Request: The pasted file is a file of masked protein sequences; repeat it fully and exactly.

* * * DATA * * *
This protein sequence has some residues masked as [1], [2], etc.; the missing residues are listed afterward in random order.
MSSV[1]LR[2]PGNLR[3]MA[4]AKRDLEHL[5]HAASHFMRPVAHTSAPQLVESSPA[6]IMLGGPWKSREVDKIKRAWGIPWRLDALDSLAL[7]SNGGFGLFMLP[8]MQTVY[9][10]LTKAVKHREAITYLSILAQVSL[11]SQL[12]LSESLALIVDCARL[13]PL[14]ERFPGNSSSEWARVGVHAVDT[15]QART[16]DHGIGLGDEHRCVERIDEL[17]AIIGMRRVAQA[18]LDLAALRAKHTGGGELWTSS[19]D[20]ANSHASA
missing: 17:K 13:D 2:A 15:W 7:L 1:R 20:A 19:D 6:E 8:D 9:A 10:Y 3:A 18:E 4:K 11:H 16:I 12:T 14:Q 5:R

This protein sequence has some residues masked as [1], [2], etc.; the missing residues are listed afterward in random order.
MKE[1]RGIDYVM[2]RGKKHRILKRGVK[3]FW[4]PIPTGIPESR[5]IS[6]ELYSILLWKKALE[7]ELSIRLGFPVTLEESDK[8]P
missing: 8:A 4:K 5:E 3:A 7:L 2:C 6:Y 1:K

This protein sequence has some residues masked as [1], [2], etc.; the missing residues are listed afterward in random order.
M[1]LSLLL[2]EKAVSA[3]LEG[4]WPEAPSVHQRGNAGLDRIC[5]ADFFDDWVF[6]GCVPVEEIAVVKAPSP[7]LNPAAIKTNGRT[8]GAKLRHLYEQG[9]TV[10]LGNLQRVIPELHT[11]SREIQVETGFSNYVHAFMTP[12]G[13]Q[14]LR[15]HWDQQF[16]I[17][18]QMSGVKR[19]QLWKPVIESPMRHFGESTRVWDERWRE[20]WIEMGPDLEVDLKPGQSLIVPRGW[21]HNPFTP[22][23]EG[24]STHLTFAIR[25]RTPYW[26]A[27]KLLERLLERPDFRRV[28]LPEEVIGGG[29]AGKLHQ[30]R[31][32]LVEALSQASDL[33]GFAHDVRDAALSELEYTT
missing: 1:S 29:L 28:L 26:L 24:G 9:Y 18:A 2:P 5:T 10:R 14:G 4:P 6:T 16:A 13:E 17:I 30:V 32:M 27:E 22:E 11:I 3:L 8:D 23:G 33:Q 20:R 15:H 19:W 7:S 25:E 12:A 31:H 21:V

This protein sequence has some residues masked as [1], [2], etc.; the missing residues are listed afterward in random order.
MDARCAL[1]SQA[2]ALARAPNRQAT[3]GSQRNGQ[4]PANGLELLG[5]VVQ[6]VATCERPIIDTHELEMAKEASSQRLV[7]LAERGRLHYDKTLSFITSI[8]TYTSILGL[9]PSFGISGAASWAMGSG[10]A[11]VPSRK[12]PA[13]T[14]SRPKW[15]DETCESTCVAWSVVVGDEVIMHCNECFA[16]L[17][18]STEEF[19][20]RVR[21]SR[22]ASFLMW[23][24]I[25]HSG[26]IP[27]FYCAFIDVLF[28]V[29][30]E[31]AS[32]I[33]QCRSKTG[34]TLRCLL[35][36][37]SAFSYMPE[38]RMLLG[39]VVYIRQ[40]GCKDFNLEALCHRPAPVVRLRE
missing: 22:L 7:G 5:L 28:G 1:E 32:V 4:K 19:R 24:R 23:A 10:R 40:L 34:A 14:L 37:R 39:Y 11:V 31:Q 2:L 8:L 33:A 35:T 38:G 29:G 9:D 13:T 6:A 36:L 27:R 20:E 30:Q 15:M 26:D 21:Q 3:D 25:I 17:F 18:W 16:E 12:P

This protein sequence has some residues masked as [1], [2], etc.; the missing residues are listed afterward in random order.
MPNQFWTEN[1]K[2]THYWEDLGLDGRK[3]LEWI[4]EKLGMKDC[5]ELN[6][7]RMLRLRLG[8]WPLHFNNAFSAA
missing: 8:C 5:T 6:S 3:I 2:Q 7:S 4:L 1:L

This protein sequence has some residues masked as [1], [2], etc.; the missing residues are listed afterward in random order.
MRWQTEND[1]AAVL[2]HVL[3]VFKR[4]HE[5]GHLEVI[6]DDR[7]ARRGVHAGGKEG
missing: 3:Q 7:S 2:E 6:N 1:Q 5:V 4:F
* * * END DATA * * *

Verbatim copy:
This protein sequence has some residues masked as [1], [2], etc.; the missing residues are listed afterward in random order.
MSSV[1]LR[2]PGNLR[3]MA[4]AKRDLEHL[5]HAASHFMRPVAHTSAPQLVESSPA[6]IMLGGPWKSREVDKIKRAWGIPWRLDALDSLAL[7]SNGGFGLFMLP[8]MQTVY[9][10]LTKAVKHREAITYLSILAQVSL[11]SQL[12]LSESLALIVDCARL[13]PL[14]ERFPGNSSSEWARVGVHAVDT[15]QART[16]DHGIGLGDEHRCVERIDEL[17]AIIGMRRVAQA[18]LDLAALRAKHTGGGELWTSS[19]D[20]ANSHASA
missing: 17:K 13:D 2:A 15:W 7:L 1:R 20:A 19:D 6:E 8:D 9:A 10:Y 3:A 18:E 4:K 11:H 16:I 12:T 14:Q 5:R

This protein sequence has some residues masked as [1], [2], etc.; the missing residues are listed afterward in random order.
MKE[1]RGIDYVM[2]RGKKHRILKRGVK[3]FW[4]PIPTGIPESR[5]IS[6]ELYSILLWKKALE[7]ELSIRLGFPVTLEESDK[8]P
missing: 8:A 4:K 5:E 3:A 7:L 2:C 6:Y 1:K

This protein sequence has some residues masked as [1], [2], etc.; the missing residues are listed afterward in random order.
M[1]LSLLL[2]EKAVSA[3]LEG[4]WPEAPSVHQRGNAGLDRIC[5]ADFFDDWVF[6]GCVPVEEIAVVKAPSP[7]LNPAAIKTNGRT[8]GAKLRHLYEQG[9]TV[10]LGNLQRVIPELHT[11]SREIQVETGFSNYVHAFMTP[12]G[13]Q[14]LR[15]HWDQQF[16]I[17][18]QMSGVKR[19]QLWKPVIESPMRHFGESTRVWDERWRE[20]WIEMGPDLEVDLKPGQSLIVPRGW[21]HNPFTP[22][23]EG[24]STHLTFAIR[25]RTPYW[26]A[27]KLLERLLERPDFRRV[28]LPEEVIGGG[29]AGKLHQ[30]R[31][32]LVEALSQASDL[33]GFAHDVRDAALSELEYTT
missing: 1:S 29:L 28:L 26:L 24:G 9:Y 18:A 2:P 5:T 10:R 14:G 4:P 6:T 16:A 13:E 17:I 30:V 32:M 27:E 22:E 11:I 3:L 8:D 23:G 33:Q 20:R 15:H 19:W 7:S 25:E 12:A 31:H 21:V

This protein sequence has some residues masked as [1], [2], etc.; the missing residues are listed afterward in random order.
MDARCAL[1]SQA[2]ALARAPNRQAT[3]GSQRNGQ[4]PANGLELLG[5]VVQ[6]VATCERPIIDTHELEMAKEASSQRLV[7]LAERGRLHYDKTLSFITSI[8]TYTSILGL[9]PSFGISGAASWAMGSG[10]A[11]VPSRK[12]PA[13]T[14]SRPKW[15]DETCESTCVAWSVVVGDEVIMHCNECFA[16]L[17][18]STEEF[19][20]RVR[21]SR[22]ASFLMW[23][24]I[25]HSG[26]IP[27]FYCAFIDVLF[28]V[29][30]E[31]AS[32]I[33]QCRSKTG[34]TLRCLL[35][36][37]SAFSYMPE[38]RMLLG[39]VVYIRQ[40]GCKDFNLEALCHRPAPVVRLRE
missing: 22:L 7:G 5:L 28:G 1:E 32:V 4:K 19:R 24:R 23:A 10:R 40:L 34:A 14:L 37:R 39:Y 11:V 31:Q 2:L 8:L 33:A 35:T 38:G 29:G 9:D 13:T 6:A 36:L 27:R 20:E 30:Q 15:M 26:D 21:Q 3:D 25:I 17:F 18:W 16:E 12:P

This protein sequence has some residues masked as [1], [2], etc.; the missing residues are listed afterward in random order.
MPNQFWTEN[1]K[2]THYWEDLGLDGRK[3]LEWI[4]EKLGMKDC[5]ELN[6][7]RMLRLRLG[8]WPLHFNNAFSAA
missing: 8:C 5:T 6:S 3:I 2:Q 7:S 4:L 1:L

This protein sequence has some residues masked as [1], [2], etc.; the missing residues are listed afterward in random order.
MRWQTEND[1]AAVL[2]HVL[3]VFKR[4]HE[5]GHLEVI[6]DDR[7]ARRGVHAGGKEG
missing: 3:Q 7:S 2:E 6:N 1:Q 5:V 4:F